Michael Gove told testimony on herd immunity 'would not survive' a Covid-19 inquiry

Michael Gove on Good Morning Britain

Michael Gove on Good Morning Britain - Credit: Twitter

Piers Morgan has told Michael Gove his attempt to deny No 10 had pursued a policy of herd immunity "would not survive" a public inquiry.

Michael Gove sought to downplay the claims brought forward by senior SAGE (Scientific Advisory Group for Emergencies) scientist Sir Patrick Vallance.

The cabinet minister, who chairs the government's Covid committee, told Good Morning Britain England's chief scientific adviser had in fact misspoken when he said No 10 had been engaged in a policy of herd immunity during an interview in March.

Bringing up the remark, Morgan said: "When you guys say you weren't doing it then why did no one tell the chief scientific adviser because he was under the impression that that was exactly what we were doing."

Gove replied that "advisers advise" while "ministers decide".

"Your chief scientific adviser, on, I think March 16, on BBC Radio 4, said quite unequivocally that we were following herd immunity and the attempt by the British government to deny what your own chief scientific adviser said on the record then, I'm afraid, will not survive a public inquiry."

Gove said that No 10 had not  followed a policy of herd immunity and that Vallance had been confused.

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"So he didn't know what policy the government was following but he's your chief scientific adviser?" Morgan asked.

"Yes," Gove replied, "but I'm the minister and I can tell you that we were not following a policy of herd immunity. Our policy is informed by the science -"

Morgan cut in: "So you were following the science but ignoring the science?"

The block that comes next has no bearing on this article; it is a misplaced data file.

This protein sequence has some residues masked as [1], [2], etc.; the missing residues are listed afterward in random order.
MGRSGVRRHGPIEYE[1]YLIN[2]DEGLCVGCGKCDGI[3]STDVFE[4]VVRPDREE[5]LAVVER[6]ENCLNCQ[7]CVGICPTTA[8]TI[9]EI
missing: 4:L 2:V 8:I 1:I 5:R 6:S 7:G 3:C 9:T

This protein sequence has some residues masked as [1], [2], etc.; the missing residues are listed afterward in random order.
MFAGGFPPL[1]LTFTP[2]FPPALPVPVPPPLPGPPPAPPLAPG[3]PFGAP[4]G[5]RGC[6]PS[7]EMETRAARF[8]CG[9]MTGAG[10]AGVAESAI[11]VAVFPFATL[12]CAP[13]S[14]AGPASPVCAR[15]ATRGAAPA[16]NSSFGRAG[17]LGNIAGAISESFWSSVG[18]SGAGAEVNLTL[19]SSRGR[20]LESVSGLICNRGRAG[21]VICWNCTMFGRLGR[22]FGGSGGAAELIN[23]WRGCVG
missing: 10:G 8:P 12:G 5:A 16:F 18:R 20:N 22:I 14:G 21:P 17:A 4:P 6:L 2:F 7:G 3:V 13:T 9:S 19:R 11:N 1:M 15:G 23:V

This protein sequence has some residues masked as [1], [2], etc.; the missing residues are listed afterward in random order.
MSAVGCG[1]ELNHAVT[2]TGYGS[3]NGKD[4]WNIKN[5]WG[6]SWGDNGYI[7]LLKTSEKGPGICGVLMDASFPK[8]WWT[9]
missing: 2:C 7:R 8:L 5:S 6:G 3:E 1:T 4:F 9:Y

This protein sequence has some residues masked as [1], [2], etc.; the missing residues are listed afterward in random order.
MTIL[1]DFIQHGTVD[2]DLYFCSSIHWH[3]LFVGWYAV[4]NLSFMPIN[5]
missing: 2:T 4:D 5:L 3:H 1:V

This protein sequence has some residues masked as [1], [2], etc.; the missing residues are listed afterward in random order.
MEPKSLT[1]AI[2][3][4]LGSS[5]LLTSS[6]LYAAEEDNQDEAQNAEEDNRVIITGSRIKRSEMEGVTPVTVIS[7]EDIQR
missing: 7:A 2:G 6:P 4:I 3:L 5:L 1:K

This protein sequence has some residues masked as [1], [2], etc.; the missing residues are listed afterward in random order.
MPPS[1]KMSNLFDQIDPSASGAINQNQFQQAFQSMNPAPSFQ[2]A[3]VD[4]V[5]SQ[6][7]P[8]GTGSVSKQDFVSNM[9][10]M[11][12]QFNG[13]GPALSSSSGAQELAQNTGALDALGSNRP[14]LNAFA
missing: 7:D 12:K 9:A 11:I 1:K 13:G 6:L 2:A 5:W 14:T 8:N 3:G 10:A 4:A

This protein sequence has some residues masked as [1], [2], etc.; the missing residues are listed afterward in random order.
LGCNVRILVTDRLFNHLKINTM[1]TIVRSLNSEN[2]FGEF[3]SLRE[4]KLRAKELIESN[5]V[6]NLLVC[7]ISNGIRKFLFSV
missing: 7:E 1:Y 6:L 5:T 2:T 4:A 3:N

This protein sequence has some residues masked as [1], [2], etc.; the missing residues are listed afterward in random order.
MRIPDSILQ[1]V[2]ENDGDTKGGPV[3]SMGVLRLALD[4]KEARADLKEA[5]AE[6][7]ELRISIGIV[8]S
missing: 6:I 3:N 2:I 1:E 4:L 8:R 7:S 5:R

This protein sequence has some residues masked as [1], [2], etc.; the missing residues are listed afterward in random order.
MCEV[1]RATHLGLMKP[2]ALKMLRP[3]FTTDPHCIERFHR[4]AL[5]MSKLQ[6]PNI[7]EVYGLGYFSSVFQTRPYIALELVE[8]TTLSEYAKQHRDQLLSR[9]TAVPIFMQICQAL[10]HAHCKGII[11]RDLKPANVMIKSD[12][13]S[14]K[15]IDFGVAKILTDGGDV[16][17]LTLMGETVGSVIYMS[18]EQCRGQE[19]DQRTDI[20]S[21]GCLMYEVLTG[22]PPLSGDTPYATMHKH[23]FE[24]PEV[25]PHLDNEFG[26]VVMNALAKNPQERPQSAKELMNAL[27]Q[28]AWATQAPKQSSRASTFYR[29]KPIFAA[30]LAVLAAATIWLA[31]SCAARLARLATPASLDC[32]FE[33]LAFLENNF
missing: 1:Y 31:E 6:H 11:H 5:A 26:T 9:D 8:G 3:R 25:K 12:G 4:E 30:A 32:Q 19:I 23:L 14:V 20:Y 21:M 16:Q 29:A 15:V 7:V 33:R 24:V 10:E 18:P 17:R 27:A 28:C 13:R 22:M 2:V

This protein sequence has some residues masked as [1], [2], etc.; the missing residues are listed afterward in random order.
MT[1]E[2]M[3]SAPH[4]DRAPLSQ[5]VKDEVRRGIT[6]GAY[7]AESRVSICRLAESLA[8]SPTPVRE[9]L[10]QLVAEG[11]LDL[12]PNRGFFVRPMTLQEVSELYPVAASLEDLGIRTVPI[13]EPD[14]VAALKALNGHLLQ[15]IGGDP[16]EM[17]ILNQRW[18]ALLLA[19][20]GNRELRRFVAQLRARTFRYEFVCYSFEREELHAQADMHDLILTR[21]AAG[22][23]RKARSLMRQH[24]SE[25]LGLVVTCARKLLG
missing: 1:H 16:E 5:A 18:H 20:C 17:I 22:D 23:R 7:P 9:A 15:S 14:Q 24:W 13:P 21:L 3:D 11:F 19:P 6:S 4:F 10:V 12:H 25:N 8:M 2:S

The minister said: "Our policy is informed by the science."

"But you said at the time that you were following the science. You can't be informed and following it and ignoring it. It's either one or the other," Morgan exclaimed.

"I can go back and find 100 clips of ministers saying they were following the science. You said it every single day.

"Now you're saying the chief scientific adviser had no idea what he was talking about and was talking about a policy none of you were following."

Gove said Vallance did understand government policy at the time.

He reiterated: "It is the case that scientific advisers and other advisers lay out a range of facts and a range of options and allow ministers to look at that. Obviously, there is a boundary and there are things a government can do in defiance of the science."

Taking to Twitter, Tom Canavan wrote: "Respect to @piersmorgan for calling out these charlatans."

One user wrote: "Good grief. @piersmorgan is on fire, @michaelgove is incapable of truth."

Weil Narnock quipped: "This reeks of 'I was elected to lead not to read' quote from the Simpsons movie."

Another posted: "I have never seen @michaelgove moving uncomfortably in his chair as he did in this interview."

@bighaireecoo added: "Piers Morgan tore him a new hole there. Great stuff. He looked awfy uncomfortable"

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